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Reviews

Tuesday, February 17 2015

The Year That Changed Chaucer From Court Insider to Ambitious Author

Paul Strohm's Chaucer's Tale tells how Chaucer's fall from political favor in London elevated his literary ambitions in rural retreat.


Monday, February 16 2015

Who Made the Machines That Remade the World?

Walter Isaacson's The Innovators explores the history of the digital age as told through the intertwined lives of the men and women who created it.


Thursday, February 12 2015

Marginalia, Errata, Secrets, Inscriptions, and Other Ephemera Found in Libraries

Letter to a Future Lover tries to make sense of the world through the flotsam and jetsam of things left in books.


Wednesday, February 11 2015

Matthew Thomas Tackles Dementia in His Ambitious First Novel, ‘We Are Not Ourselves’

At one point, Thomas gave up his teaching job because the desire to finish his writing had outweighed the desire to achieve financial security. Such passion is evident in the pages of his novel.


Tuesday, February 10 2015

‘The Warren Commission Report’ Reveals How Much the JFK Assassination Remains a Mystery

There's a lot to admire about this graphic-fiction account of the complicated and controversial evidence surrounding the Kennedy assassination


Thursday, February 5 2015

‘The Never-Open Desert Diner’ Is Beautifully Written With a Delicate Sense of Humor

A book with this kind of subtly, lyricism, and quiet intensity isn’t just appreciated—it’s restorative.


Wednesday, February 4 2015

The Programmer as Author in ‘If Hemingway Wrote JavaScript’

This inventive and engaging book imagines what JavaScript might look like in the hands of 25 writers, including William Shakespeare, Jane Austen, Tupac Shakur, and J.K. Rowling.


The Characters in ‘The Half Brother’ Are Formulaic, at Times Startlingly So

Charles Spooner Garrett, Harvard English degree in hand, has no particular talents, ambitions, or goals when he lands a teaching position at the Abbott School, in Abbottsford, Massachusetts.


Tuesday, February 3 2015

‘Scarcity’ Suffers From Trying to Cram Too Much Into One Box

Although the interesting model of Scarcity makes it worth a read, like too many behavioral economics texts, it tries to cram too many global phenomena under its framework.


Monday, February 2 2015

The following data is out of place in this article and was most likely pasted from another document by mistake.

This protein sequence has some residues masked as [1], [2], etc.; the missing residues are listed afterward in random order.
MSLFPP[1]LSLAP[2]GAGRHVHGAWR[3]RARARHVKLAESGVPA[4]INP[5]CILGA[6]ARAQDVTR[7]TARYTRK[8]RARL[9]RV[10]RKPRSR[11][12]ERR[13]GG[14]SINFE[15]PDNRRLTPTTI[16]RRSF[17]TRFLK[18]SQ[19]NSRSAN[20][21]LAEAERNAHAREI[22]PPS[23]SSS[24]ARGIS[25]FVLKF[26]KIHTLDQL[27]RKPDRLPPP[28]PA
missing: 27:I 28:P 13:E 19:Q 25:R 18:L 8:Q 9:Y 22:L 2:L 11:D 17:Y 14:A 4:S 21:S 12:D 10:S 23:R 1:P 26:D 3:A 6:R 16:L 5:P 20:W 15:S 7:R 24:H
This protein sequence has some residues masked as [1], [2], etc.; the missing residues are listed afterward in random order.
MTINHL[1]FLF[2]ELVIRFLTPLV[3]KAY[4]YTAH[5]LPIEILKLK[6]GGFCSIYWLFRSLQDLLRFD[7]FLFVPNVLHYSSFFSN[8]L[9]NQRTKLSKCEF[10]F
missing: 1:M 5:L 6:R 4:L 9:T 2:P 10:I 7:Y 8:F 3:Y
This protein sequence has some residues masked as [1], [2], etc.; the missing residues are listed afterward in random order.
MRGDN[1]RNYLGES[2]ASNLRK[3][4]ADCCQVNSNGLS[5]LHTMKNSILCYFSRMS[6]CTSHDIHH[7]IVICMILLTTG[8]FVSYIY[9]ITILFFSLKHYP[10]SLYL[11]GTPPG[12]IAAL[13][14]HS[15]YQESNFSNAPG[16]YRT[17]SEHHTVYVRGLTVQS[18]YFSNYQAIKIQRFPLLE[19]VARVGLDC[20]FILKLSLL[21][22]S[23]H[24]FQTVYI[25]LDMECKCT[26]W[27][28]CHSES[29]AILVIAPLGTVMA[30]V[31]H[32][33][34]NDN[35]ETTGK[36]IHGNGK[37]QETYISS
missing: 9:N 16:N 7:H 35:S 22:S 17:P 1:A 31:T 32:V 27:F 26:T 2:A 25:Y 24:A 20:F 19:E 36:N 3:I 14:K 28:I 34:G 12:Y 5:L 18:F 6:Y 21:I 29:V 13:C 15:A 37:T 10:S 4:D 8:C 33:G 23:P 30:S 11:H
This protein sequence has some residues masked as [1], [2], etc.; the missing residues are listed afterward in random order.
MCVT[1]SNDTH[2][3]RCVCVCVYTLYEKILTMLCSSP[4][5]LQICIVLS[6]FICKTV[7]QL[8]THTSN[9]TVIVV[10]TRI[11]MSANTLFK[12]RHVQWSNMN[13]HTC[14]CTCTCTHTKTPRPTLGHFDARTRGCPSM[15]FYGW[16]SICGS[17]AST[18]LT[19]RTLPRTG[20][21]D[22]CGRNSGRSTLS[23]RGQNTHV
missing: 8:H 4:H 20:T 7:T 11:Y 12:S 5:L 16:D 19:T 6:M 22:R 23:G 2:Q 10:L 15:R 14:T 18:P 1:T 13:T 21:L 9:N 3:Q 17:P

‘The Struggle for Pakistan’ Masterfully Summarizes a Country’s Troubled History

Dr. Ayesha Jalal's thorough survey will remain the definitive history of Pakistan for decades to come.


Friday, January 30 2015

These Protestant Communities Understood Persecution Firsthand, and the Nazi Agenda Horrified Them

The remote mountain villages of le Chambon and the Plateau Vivarais-Lignon were Protestant havens that opened their homes to shelter countless Jewish children during WWII.


Thursday, January 29 2015

What Does a Mexican Comic Hero and a Citizens’ War Crimes Tribunal Have to Do With Each Other?

Fantomas Versus the Multinational Vampires is a blend of narrative genius with deep political philosophical significance, couched in a surreal blend of comic and prose.


John Carpenter and His Works, in Still Life

Gazing upon this vast collection of images with an abundance of rare and previously unseen stills, one cannot help but feel that Gottlieb-Walker captures the films' ontological identity.


Wednesday, January 28 2015

Reality, One Grain at a Time

There’s more of value in one Calvino essay about Roman pig sties than there is in a week’s worth of slop from the Huffington Post.


Having Trouble Sleeping? Relax, It’s All in Your Mind

Funny and direct, as well as useful and nurturing, Sane New World is a must read for anyone who has been up at night worrying about the future or regretting the past.


Tuesday, January 27 2015

A Convent Goes Psycho-Sexual in ‘The Nuns of Sant’Ambrogio’

Based on the detailed notes from the original Roman Inquisition investigation long buried in a Vatican archive, Wolf unravels a tale of religious madness and power trips.


Monday, January 26 2015

‘All the Light We Cannot See’: People in the Dark, Hunting the Right Frequency

In Anthony Doerr's richly romantic jewel quest of a war novel, a blind girl and an engineering prodigy pulse ever closer to each other across a ravaged Europe.


This Collection of the Band’s Memories Makes Led Zeppelin Actually Likeable

No matter how grandiose the Led Zeppelin legend gets, hearing the golden gods tell their tale is both astounding and more real than anything anyone could ever make up.


Friday, January 23 2015

This ‘Vanity Fair’ Retrospective Reveals the Spirit of the Early Decades of 20th Century America

Bohemians, Bootleggers, Flappers and Swells is a celebration of progress, of progressives, prophecy, and prescience.


Thursday, January 22 2015

‘Naked Cinema: Working With Actors’ Resonates

In this absorbing volume, Sally Potter provides an exploration of the director/actor relationship that teems with insight and intelligence, offering inspiration whatever your creative pursuits.


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